Monday, 6 November 2017

The Write Stuff with... Hazel Gaynor

Today it's my pleasure to be part of the blog tour for Hazel Gaynor and Heather Webb's novel Last Christmas in Paris.  I don't know about you but I'm always intrigued as to how a duo writing together works so I'm delighted that Hazel has taken time out of her busy schedule to talk about this very subject.

Hazel Gaynor
copyright Deasy Photographic
When people discover we have written a novel together, the question is always: how? How do two writers, with unique styles and voices, come together to produce a seamless novel? We first ‘met’ in 2013 after being introduced online by our mutual agent. We hit it off instantly, and in early 2015, Heather approached Hazel about contributing to an anthology of short stories: FALL OF POPPIES - Stories of Love and the Great War. As Fall of Poppies was nearing completion, we both felt there was more we wanted to write about the Great War. We were also really excited to write together again and the idea to co-write a historical novel began to take shape.

The idea for LAST CHRISTMAS IN PARIS developed from a frenzied Facebook Messenger chat one afternoon and the book was then written through a literal exchange of letters between us, writing as our characters. Hazel would wake up in Ireland, pen a letter from one of her characters, and wait for a reply. Several hours later, Heather would wake in the U.S. to find mail in her inbox and respond. The process felt so organic and the story flowed. The editing process was a little harder to manage, moving a partially-edited document between the two of us, but we made it work.

Having a writing partner demands a huge amount of trust and commitment. We had to navigate the pressures of juggling individual writing projects, as well as the demands of family life along the way, and this trust is what made that possible. Skype chats and Google Hangouts became weekly powwows to flesh out plot snags and character arcs. Writing can be a lonely process, so it was a wonderful experience to share the process with someone else. LAST CHRISTMAS IN PARIS was a challenge to write in so many ways, but a complete joy in so many others.  

About the authors 
Heather Webb
Hazel is now working on her fifth solo novel, a re-imagining of the life of Victorian heroine Grace Darling, and the forgotten lives of female lighthouse keepers of the early 20th century. She is also working on her first book for children.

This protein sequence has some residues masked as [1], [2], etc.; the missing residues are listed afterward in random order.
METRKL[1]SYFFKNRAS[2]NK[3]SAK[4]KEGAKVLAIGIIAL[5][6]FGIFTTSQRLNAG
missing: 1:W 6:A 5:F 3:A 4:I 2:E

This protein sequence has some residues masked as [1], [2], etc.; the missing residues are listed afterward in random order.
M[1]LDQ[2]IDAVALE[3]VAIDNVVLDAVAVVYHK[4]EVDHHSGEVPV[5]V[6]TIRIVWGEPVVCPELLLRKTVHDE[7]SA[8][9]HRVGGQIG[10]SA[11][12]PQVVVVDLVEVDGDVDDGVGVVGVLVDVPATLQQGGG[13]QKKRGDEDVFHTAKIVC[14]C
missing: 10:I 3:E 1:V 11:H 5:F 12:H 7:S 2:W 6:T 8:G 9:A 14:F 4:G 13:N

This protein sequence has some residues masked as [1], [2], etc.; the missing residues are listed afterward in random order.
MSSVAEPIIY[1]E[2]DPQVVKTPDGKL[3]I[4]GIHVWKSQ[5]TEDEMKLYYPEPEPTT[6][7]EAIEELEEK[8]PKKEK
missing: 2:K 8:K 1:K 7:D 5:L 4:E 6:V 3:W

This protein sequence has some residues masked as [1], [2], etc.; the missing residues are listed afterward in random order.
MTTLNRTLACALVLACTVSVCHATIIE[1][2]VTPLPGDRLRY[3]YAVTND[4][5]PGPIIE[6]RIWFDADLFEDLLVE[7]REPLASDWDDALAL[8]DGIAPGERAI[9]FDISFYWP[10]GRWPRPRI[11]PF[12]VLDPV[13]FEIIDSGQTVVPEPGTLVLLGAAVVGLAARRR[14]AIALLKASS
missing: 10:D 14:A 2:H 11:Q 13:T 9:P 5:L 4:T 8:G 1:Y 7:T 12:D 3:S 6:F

Heather is gearing up to release a historical suspense novel titled The Phantom’s Apprentice, a re-imagining of Phantom of the Opera told from Christine Daae’s point of view on February 6, 2018. She’s also working diligently on an immigration story set in 1901 U.S.

We also can’t wait to work together again and are already discussing ideas. Watch this space!’

August 1914. England is at war. As Evie Elliott watches her brother, Will, and his best friend, Thomas Harding, depart for the front, she believes—as everyone does—that it will be over by Christmas, when the trio plan to celebrate the holiday among the romantic cafes of Paris.

But as history tells us, it all happened so differently…

Evie and Thomas experience a very different war. Frustrated by life as a privileged young lady, Evie longs to play a greater part in the conflict—but how?—and as Thomas struggles with the unimaginable realities of war he also faces personal battles back home where War Office regulations on press reporting cause trouble at his father’s newspaper business. Through their letters, Evie and Thomas share their greatest hopes and fears—and grow ever fonder from afar. Can love flourish amid the horror of the First World War, or will fate intervene?

Christmas 1968. With failing health, Thomas returns to Paris—a cherished packet of letters in hand—determined to lay to rest the ghosts of his past. But one final letter is waiting for him…

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